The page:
“A New Dawn for Africa” from Johnathan Dembleby in the Daily Telegraph.
The boss of the call centre was born in Nairobi but left for the States to make his fortune. He became a big player in corporate America but now he is back home, running Kenya’s largest call centre, which has contracts with Britain and the United States as well as domestically. What brought him back? “I saw a chance to make serious money here. If they can do it in India, why not Kenya?” He abhors Africa’s “begging-bowl image” and the cronyism and corruption that bedevil his own country, but he is an optimist. “Of course we need better leadership but Kenya is full of entrepreneurs – that’s the way forward.”
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There are scores, hundreds, thousands of such examples. It is not yet a flood but it is more than a trickle as a steady stream of African émigrés return to make a better life for themselves and their families in their own countries. This “brain gain” does not yet balance the “brain drain” but it is a symptom that much of Africa is changing for the better. While the fundamental conditions for a thriving economy – the rule of law and transparency – are not yet deeply rooted in any African state, the foundations are at last being nurtured in many of them.
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Democracy is still a fragile flower but has started to bloom in many parts of the continent including Nigeria. Though instability is a constant predicament, tyrants and military dictators are now the exception not the rule. Freedom of expression, dramatically enhanced by Twitter and Facebook and the ubiquitous mobile phone, is proving exceptionally difficult to suppress except by the kind of brute force that only a tiny minority of African regimes are nowadays willing to exercise. Whether it is for these reasons or because they have been voting with their feet to confirm the latest New Scientist survey – which reports that regardless of their multiple tribulations, Nigeria is home to the happiest people on earth – some 10,000 Nigerians returned home last year. A similar flow is reported in many other countries.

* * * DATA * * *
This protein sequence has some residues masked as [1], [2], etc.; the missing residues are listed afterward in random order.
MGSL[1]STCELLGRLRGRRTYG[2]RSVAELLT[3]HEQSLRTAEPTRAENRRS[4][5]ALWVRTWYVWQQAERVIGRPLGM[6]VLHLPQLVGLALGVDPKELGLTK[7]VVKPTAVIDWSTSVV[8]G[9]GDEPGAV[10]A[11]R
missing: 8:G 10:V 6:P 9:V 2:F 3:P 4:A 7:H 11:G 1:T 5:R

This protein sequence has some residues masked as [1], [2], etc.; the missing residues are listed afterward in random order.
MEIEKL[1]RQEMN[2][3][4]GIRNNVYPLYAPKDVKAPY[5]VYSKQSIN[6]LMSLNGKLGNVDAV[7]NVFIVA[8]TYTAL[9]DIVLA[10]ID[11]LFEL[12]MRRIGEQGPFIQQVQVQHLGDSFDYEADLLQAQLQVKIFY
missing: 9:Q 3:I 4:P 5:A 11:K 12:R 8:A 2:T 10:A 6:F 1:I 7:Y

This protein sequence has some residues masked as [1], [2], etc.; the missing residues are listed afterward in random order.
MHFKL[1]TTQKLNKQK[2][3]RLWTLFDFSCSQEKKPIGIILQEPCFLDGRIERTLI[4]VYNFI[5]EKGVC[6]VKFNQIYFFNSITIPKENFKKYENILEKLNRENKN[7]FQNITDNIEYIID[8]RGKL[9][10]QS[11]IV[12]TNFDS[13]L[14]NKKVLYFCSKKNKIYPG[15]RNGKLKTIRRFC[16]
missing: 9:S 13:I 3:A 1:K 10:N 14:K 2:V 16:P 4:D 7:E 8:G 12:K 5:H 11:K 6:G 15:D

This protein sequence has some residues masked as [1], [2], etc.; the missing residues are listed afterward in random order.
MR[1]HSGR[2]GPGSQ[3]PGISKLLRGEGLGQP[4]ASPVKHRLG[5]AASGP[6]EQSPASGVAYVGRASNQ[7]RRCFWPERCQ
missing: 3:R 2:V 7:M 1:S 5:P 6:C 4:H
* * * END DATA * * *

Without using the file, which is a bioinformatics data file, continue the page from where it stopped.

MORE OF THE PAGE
None of this is to magic away the desperate circumstances that millions of Africans endure. Over the past 40 years, I have witnessed far too much hunger and too many deaths from disease, conflict and tyranny to be a Pangloss about this continent. The suffering is heart-breaking, the inequities are offensive, and the corruption is corrosive. My point is that these miseries are very far from being the whole story. The Africans I met on my 7,000-mile journey through nine countries resent the pitying and patronising attitudes that are so often adopted towards them by a Western world which – from their perspective – doles out aid with one hand while nicking the oil and minerals (by which the continent is blessed in super-abundance) with the other.
Again and again, at every level, people told me: “Don’t give us aid – trade with us fairly. Stop ripping us off.” Of course, most of them don’t mean that literally; they simply want a relationship with the rest of the world that is grounded in greater respect and understanding. Well-meaning sound bites like Tony Blair’s “Africa is a scar on the conscience of the world” inadvertently label as “victims” hundreds of millions of energetic and hard-working individuals who are resilient, inventive and enterprising – and who live in vibrant and peaceable communities that have much to teach our own dysfunctional societies.
On the aid front, “Dar rushes to spend $700M as U.S. official jets in”, from The East African. Worth noting that this $700M from the Millennium Challenge Corporation for Tanzania approaches twice the amount of the annual budget for AFRICOM. A BBC report asks five years after the Gleneagles Summit: “Did more African aid deliver fewer coups?”
And back on the entrepreneurial side, see “Trader in grasshopper delicacy hops to fortune” from the Standard.